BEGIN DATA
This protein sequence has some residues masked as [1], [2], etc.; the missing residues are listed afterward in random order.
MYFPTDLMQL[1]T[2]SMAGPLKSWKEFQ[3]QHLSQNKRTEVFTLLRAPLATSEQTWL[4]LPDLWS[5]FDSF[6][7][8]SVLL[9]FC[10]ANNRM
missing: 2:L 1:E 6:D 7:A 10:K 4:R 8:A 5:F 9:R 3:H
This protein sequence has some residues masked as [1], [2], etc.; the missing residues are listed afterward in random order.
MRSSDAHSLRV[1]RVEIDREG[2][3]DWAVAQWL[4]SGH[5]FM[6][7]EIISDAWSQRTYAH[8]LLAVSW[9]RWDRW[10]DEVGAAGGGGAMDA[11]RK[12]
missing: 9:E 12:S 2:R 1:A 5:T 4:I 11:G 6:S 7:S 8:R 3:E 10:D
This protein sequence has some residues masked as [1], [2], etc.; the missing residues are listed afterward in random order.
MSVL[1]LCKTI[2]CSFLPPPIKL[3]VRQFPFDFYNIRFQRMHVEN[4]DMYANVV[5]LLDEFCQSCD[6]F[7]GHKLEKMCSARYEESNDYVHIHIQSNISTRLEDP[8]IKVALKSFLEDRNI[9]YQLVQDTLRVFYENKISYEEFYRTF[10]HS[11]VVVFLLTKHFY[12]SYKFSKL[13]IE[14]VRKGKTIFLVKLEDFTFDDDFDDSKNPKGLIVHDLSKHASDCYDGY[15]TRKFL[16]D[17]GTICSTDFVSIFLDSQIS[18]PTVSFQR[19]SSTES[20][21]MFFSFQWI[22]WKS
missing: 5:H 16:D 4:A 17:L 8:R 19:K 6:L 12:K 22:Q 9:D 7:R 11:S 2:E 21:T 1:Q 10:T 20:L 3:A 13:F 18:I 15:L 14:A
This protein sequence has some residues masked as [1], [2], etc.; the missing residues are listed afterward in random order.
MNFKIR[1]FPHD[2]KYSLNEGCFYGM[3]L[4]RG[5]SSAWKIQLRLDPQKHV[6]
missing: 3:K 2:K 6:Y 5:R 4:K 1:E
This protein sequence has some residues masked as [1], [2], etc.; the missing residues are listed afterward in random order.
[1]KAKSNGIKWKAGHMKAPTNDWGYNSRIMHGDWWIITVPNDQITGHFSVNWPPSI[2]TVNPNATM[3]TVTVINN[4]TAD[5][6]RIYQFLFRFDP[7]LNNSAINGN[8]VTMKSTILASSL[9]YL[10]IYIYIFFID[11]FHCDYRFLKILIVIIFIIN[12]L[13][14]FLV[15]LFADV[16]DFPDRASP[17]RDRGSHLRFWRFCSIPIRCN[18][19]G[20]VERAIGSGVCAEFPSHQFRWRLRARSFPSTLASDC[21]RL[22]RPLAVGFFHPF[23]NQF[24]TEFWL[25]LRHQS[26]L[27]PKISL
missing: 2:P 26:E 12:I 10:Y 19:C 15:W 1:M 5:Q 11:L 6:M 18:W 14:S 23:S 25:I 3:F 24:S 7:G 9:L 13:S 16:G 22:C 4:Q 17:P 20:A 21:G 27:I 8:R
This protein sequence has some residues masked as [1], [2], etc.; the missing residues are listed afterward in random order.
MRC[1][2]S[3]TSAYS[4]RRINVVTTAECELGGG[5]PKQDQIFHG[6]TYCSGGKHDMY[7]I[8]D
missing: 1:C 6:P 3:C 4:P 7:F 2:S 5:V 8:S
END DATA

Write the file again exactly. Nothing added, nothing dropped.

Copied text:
This protein sequence has some residues masked as [1], [2], etc.; the missing residues are listed afterward in random order.
MYFPTDLMQL[1]T[2]SMAGPLKSWKEFQ[3]QHLSQNKRTEVFTLLRAPLATSEQTWL[4]LPDLWS[5]FDSF[6][7][8]SVLL[9]FC[10]ANNRM
missing: 2:L 1:E 6:D 7:A 10:K 4:R 8:A 5:F 9:R 3:H
This protein sequence has some residues masked as [1], [2], etc.; the missing residues are listed afterward in random order.
MRSSDAHSLRV[1]RVEIDREG[2][3]DWAVAQWL[4]SGH[5]FM[6][7]EIISDAWSQRTYAH[8]LLAVSW[9]RWDRW[10]DEVGAAGGGGAMDA[11]RK[12]
missing: 9:E 12:S 2:R 1:A 5:T 4:I 11:G 6:S 7:S 8:R 3:E 10:D
This protein sequence has some residues masked as [1], [2], etc.; the missing residues are listed afterward in random order.
MSVL[1]LCKTI[2]CSFLPPPIKL[3]VRQFPFDFYNIRFQRMHVEN[4]DMYANVV[5]LLDEFCQSCD[6]F[7]GHKLEKMCSARYEESNDYVHIHIQSNISTRLEDP[8]IKVALKSFLEDRNI[9]YQLVQDTLRVFYENKISYEEFYRTF[10]HS[11]VVVFLLTKHFY[12]SYKFSKL[13]IE[14]VRKGKTIFLVKLEDFTFDDDFDDSKNPKGLIVHDLSKHASDCYDGY[15]TRKFL[16]D[17]GTICSTDFVSIFLDSQIS[18]PTVSFQR[19]SSTES[20][21]MFFSFQWI[22]WKS
missing: 5:H 16:D 4:A 17:L 8:R 19:K 6:L 12:K 22:Q 9:D 7:R 11:S 2:E 21:T 1:Q 10:T 20:L 3:A 13:F 18:I 15:L 14:A
This protein sequence has some residues masked as [1], [2], etc.; the missing residues are listed afterward in random order.
MNFKIR[1]FPHD[2]KYSLNEGCFYGM[3]L[4]RG[5]SSAWKIQLRLDPQKHV[6]
missing: 3:K 2:K 6:Y 5:R 4:K 1:E
This protein sequence has some residues masked as [1], [2], etc.; the missing residues are listed afterward in random order.
[1]KAKSNGIKWKAGHMKAPTNDWGYNSRIMHGDWWIITVPNDQITGHFSVNWPPSI[2]TVNPNATM[3]TVTVINN[4]TAD[5][6]RIYQFLFRFDP[7]LNNSAINGN[8]VTMKSTILASSL[9]YL[10]IYIYIFFID[11]FHCDYRFLKILIVIIFIIN[12]L[13][14]FLV[15]LFADV[16]DFPDRASP[17]RDRGSHLRFWRFCSIPIRCN[18][19]G[20]VERAIGSGVCAEFPSHQFRWRLRARSFPSTLASDC[21]RL[22]RPLAVGFFHPF[23]NQF[24]TEFWL[25]LRHQS[26]L[27]PKISL
missing: 2:P 26:E 12:I 10:Y 19:C 15:W 1:M 5:Q 11:L 6:M 18:W 14:S 23:S 25:I 3:F 24:S 7:G 9:L 13:S 16:G 22:C 4:Q 17:P 20:A 21:G 27:I 8:R
This protein sequence has some residues masked as [1], [2], etc.; the missing residues are listed afterward in random order.
MRC[1][2]S[3]TSAYS[4]RRINVVTTAECELGGG[5]PKQDQIFHG[6]TYCSGGKHDMY[7]I[8]D
missing: 1:C 6:P 3:C 4:P 7:F 2:S 5:V 8:S